The old cliché goes that no plan ever survived a battle, or as a certain problematic boxer put it, the planning ends when you get punched in the face. The key is to embrace that, not be defeated by it.
“Every military commander and every sports coach will tell you that,” Coughlin says. “They will also tell you that without the plan they would have got their butts kicked. The plan is a framework for decision making. What you have to do when things change is say, oh, there's this new thing that came up, but is that more important than the thing that I've got on my plan? And then make a conscious decision about that. You can't just be bumped by the wind. And that forces a discipline of thought.”
“Perhaps running that play didn't work last month. So maybe we need an adjustment. To give a simple example, after a month of making 100 sales calls, say you find you only net five meetings and ultimately only one client. So, let’s adapt. We need to do 200 calls. We need to adjust our theory based on evidence. Within the plan, you build in those metrics to know whether or not your theory is proving out.”
When you actually implement effective operational planning, Coughlin says, the real strategic planning emerges. By having the focus to look internally and identify weaknesses, and externally to potential harms and opportunities, you facilitate agility.
“You might tell yourself, honestly, in this one area, we kind of suck. We're always giving away stuff for free, or undervaluing ourselves. So then you go one layer deeper and ask, why are we giving away stuff? It’s because we don't have good system controls. We're not actually quoting properly. We're not actually speaking to our clients in the midst of the project to make sure that they know where things are. So then there’s a process we can apply – a fix that will help that, both for your current projects and your future quoting.”
“Let's distinguish between a couple of things,” Coughlin says. “I use the term ‘operational plan’. When you go to a bank and give them a business plan, that document, other than securing you financing, is next to useless. You spend weeks building this 40-page document with all this deep competitive analysis that you're never going to look at, and high-level marketing objectives that aren't executable. That's a bloody waste of time.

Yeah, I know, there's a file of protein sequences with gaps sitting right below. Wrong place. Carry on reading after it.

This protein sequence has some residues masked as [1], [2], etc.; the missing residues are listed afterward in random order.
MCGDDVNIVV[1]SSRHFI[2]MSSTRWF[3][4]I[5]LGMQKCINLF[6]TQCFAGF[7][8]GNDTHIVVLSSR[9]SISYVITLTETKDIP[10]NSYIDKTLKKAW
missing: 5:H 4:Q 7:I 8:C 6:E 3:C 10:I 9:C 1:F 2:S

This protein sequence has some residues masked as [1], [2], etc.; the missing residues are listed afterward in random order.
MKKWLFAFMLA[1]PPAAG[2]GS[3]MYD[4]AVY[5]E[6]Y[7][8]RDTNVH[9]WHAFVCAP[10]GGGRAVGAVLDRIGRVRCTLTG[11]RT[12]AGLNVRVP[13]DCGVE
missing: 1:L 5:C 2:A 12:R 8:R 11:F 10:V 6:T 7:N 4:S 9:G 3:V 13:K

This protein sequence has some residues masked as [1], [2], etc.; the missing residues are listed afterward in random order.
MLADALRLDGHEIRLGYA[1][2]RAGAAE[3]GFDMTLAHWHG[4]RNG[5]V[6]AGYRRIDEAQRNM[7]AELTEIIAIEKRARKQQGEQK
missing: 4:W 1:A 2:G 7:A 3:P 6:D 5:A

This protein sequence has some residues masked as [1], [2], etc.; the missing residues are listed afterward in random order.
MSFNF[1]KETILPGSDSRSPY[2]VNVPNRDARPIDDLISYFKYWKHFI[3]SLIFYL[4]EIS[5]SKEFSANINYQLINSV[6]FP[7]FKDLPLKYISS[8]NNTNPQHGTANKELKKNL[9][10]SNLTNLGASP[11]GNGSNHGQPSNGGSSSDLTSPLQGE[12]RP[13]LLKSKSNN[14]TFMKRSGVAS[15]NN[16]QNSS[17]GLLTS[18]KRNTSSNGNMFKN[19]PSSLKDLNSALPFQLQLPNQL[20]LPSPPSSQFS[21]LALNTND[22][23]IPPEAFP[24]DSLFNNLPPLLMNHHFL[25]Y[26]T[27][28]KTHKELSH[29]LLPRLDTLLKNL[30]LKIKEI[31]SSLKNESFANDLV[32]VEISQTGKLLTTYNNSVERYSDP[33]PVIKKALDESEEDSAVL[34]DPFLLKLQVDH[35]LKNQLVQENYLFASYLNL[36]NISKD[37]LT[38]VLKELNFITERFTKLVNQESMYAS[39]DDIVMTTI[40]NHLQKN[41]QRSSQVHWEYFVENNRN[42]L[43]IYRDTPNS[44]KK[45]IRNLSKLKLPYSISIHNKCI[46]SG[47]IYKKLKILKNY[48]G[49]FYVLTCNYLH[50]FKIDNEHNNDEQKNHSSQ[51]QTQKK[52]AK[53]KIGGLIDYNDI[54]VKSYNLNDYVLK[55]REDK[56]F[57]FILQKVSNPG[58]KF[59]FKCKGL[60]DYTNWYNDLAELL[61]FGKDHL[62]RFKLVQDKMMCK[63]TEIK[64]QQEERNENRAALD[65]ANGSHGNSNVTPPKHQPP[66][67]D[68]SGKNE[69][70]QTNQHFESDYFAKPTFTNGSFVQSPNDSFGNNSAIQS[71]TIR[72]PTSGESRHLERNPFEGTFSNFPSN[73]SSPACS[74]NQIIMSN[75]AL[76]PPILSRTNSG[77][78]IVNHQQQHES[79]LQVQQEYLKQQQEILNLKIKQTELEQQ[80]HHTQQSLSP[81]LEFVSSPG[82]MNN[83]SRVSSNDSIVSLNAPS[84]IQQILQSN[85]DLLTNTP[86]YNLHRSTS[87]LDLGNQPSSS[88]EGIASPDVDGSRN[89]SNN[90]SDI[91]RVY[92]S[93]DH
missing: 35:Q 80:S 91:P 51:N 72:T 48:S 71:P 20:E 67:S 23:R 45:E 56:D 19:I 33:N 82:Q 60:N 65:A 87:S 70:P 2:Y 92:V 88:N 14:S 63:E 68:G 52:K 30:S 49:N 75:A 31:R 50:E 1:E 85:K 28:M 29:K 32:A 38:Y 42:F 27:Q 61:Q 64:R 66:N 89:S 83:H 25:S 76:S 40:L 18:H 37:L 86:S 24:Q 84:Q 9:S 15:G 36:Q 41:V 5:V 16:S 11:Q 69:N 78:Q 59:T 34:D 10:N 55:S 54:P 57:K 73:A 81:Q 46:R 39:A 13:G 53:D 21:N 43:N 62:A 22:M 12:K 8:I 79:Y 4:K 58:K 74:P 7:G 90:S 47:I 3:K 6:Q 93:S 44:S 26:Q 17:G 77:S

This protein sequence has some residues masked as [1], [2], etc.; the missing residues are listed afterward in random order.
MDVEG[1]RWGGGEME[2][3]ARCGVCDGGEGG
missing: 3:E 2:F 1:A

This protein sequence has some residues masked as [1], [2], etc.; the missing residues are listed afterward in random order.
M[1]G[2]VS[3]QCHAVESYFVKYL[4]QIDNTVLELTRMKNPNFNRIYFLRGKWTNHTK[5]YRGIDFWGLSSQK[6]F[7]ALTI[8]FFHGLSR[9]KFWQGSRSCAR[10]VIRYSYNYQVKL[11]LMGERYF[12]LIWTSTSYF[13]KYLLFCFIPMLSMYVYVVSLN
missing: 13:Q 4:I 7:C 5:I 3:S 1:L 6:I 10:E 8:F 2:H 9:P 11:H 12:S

“At the opposite end of the spectrum is when you come up with a vision statement and lofty goals. Those are not plans either. Saying ‘I want to lose 20 pounds’ is not a plan. That's a goal. An operational plan would say, I am now 185 pounds, and I want to be 165 pounds. Here are the things I am going to do with my available resources of sleep, hydration, exercise, and diet that are going to get me to that goal. Am I going to go and start pumping 200 pound bench presses next week? No, I'm going to start my first month by walking, and maybe doing a few pushups. And then, I have a plan based on what I'm capable of doing and then executing on that plan and monitoring, tracking my results on a week by week basis.”
The core operational tool of your fitness regime is the 90 day operational plan. Try one. Start simple. Sweat it a bit. See how you feel. And lean into it when it starts to burn – that’s when you know it’s working.
The toughest thing about maintaining fitness can often be keeping up the necessary motivation. By breaking down the process into an ongoing cycle of 90-day sprints, we hope you can stay motivated to keep looking ahead and invest energy in your business, even when times continue to be tough or unpredictable.
Have you tried implementing this kind of ongoing operational planning in your business? Let us know your stories. What were the real hurdles in implementation? How did you keep up the motivation, even as you were stressed about the bottom line?
Advice and research for Canadian small businesses from our expert team